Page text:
Have you ever been in a room where the air gets heavy – like a classroom?
At first, it becomes challenging to concentrate, and drowsiness slowly sets in. Then, a headache appears, and you might even have a hard time breathing. What a relief when a window is opened or you step outside and get fresh air!
Increased levels of CO2 in the air that we breathe are the cause of these effects. Climate change means that there will be no escape from these conditions for our children, not even in fresh, outdoor air.
During human evolution, CO2 levels have never been as high as today. Historic mass extinction events occur at times with drastic changes in the composition of the air that we breathe. What will the consequences be for life on earth due to the current changes?
“Atmosphere, CO2 on my mind” will give you a sound basis for understanding the health implications of rising CO2 levels on the human body, what role CO2 played during the evolution of life on earth, and what we should do to avoid disaster.
As depicted in the illustration above, we can sometimes experience conditions with highly increased levels of CO2 in the atmosphere. This occurs in certain weather conditions, where there is little wind combined with the lack of rain. The air is not well circulated, and thus the exchange with cleaner air does not happen. These are the same conditions that also cause what we call smog. Some towns are more in danger of such domes. Towns that are located in a valley have a higher risk of bad air, as their location acts as a bowl where air pollution can be collected. Towns where hills shield from the wind are also at risk.
Many adults have experienced the effects of alcohol. But not so many have experienced the effects that CO2 has on the body, right? Wrong! Actually, most of us have been in poorly ventilated meeting rooms. First you become less and less concentrated. Then we start feeling tiredness. Some of us might even doze off. In some rare cases, the room might be so badly ventilated, that we even start getting headaches. All of these effects are related to elevated levels of CO2.
Global trade has grown massively over the last 20 years. This has resulted in a de facto export of CO2 production, especially to the developing countries. This export of CO2 has resulted in constant or even decreasing CO2 production in our part of the world, while we have experienced increasing consumption of goods.
China, which is one of the world’s largest emitters of CO2, consumes only goods that make up approx. 15% of the emitted CO2. The rest is exported, mainly to the US and Europe.
There are mainly 2 problems associated with the current system. The first problem is that local producers are becoming less competitive. The local producers have to pay CO2 taxes and taxes related to the transport of goods. External suppliers can avoid much of these expenses. The other problem is that in our part of the world we are responsible for some CO2 production that we are not accounted for. The goods that are consumed by us do not appear in our CO2 accounts.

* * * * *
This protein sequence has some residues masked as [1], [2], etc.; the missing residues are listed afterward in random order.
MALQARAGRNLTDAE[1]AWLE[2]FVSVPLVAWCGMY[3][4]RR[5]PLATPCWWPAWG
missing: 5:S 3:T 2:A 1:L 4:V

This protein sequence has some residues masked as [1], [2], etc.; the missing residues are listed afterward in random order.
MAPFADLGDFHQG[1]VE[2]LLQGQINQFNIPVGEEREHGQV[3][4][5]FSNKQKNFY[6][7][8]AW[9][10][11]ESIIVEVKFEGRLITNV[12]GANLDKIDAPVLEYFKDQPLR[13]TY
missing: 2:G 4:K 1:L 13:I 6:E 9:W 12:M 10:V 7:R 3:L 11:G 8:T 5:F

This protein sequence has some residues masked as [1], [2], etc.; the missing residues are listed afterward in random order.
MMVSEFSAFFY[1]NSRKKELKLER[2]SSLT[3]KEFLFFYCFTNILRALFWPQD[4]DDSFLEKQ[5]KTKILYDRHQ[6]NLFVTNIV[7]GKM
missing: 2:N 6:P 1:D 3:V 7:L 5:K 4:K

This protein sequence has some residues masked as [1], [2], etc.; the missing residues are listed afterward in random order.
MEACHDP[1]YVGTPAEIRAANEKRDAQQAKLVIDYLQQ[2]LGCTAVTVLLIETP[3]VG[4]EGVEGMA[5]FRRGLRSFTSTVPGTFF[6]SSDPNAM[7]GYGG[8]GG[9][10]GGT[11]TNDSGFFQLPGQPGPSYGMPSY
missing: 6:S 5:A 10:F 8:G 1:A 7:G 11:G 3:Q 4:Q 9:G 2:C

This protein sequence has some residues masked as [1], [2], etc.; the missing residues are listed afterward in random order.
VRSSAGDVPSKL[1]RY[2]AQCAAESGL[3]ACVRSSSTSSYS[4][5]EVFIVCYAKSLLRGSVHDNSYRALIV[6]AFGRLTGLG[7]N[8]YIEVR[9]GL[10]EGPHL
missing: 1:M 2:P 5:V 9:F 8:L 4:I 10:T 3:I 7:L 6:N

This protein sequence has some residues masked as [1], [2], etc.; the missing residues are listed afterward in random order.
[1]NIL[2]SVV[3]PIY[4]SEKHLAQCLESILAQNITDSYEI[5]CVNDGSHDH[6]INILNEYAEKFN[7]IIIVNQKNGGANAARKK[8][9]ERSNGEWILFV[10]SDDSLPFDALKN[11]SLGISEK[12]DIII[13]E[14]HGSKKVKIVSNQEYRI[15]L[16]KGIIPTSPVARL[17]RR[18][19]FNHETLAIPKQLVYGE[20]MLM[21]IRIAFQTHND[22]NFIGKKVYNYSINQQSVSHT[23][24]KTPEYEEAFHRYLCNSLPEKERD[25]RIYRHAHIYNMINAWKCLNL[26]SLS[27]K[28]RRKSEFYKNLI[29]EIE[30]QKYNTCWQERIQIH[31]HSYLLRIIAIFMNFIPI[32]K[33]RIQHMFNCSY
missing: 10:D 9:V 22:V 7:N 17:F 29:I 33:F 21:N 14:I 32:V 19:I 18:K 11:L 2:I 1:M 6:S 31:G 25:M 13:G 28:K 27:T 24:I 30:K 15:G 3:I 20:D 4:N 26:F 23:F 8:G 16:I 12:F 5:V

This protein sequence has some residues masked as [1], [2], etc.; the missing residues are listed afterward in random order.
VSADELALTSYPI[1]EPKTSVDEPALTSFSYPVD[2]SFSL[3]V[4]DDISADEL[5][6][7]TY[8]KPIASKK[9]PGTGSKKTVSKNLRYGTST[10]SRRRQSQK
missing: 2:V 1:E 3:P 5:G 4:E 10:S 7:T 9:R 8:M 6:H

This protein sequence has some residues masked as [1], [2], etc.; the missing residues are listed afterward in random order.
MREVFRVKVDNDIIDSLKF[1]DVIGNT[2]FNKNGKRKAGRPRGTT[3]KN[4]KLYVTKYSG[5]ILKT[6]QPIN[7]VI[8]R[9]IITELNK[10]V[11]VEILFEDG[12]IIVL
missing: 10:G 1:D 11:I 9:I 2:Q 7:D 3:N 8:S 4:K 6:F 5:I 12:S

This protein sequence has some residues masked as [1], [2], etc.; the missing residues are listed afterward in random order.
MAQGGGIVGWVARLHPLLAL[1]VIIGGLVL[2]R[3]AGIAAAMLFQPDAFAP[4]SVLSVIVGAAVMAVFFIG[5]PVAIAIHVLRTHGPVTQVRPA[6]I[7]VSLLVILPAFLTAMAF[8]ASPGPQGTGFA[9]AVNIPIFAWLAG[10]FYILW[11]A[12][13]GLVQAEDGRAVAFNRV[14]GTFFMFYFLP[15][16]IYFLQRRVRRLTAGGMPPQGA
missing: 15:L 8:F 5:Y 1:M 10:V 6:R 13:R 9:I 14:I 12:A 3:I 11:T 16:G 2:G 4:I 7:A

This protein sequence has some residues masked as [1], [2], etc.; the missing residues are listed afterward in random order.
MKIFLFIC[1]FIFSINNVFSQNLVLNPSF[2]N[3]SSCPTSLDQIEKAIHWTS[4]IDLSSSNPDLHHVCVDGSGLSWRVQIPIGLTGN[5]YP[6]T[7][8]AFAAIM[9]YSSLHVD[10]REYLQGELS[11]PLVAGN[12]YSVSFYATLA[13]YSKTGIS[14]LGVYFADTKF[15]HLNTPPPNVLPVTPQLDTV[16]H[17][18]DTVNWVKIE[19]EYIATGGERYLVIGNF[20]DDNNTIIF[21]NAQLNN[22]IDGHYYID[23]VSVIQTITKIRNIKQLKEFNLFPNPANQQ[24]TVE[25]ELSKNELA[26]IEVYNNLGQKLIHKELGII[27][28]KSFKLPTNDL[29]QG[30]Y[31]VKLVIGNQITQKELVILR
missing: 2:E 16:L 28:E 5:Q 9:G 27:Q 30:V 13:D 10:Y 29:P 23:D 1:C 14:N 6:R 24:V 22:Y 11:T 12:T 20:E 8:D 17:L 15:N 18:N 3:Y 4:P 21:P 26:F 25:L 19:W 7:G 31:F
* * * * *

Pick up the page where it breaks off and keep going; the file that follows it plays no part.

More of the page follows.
Therefore, it would make sense that imports of goods should also require CO2 quotas. This would give a more accurate picture of our CO2 consumption.
Whether you want to buy CO2 quotas when importing goods or simply canceling CO2 quotas on import of goods is an inflamed political theme. If importers were to pay for CO2 quotas, this would be seen as a trade barrier or duty. Goods would be more expensive, but the effect on the reduction of CO2 would be significantly greater and thus give a substantial positive effect on the climate. A one-sided cancellation of allowances is also possible, but would make local production even less competitive.
Whatever is chosen, a unilateral effort gives very little meaning. Co2 emissions and the consequences for our climate are a global challenge and we must work with our trading partners, both for the sake of our companies’ competitiveness and for the sake of the climate. A change could however start in the EU.
Are our politicians ready to start such a process?
On this site we will try to add a new dimension to the discussion about increasing levels of CO2 in our atmosphere. The focus here will be on the effect that increased CO2 levels have on the individual.
Most of us know the effect of bad air in meeting rooms and class rooms. You get tired and less alert. Just quickly opening a window will remedy the effect of the bad air. This bad air is directly connected to the level of CO2 in the room, due to insufficient ventilation.
Not only do higher levels CO2 make you drowsier, they also increase the risk of headaches, give people with allergies a harder time and even decrease our capabilities of strategic and innovative thinking.
But how will we solve this problem when the CO2 level of the atmosphere is much higher?
We can already today see this problem in cities which at times have weather conditions that cause bad air. During periods, the CO2 level in some cities can rise to 2 or 3 times the current normal CO2 level. Currently there are no commercially available solutions which can reduce the CO2 level in buildings to below the atmospheric CO2 level.
On this site we will focus on 3 sides of this problem:
Educate the general population on the effect that increasing CO2 levels have on individuals
Have experts discuss problems and come up with possible solutions, both for the near and long term future
If possible help entrepreneurs that want to work on solutions within this field, to find knowledge, partners and potentially funding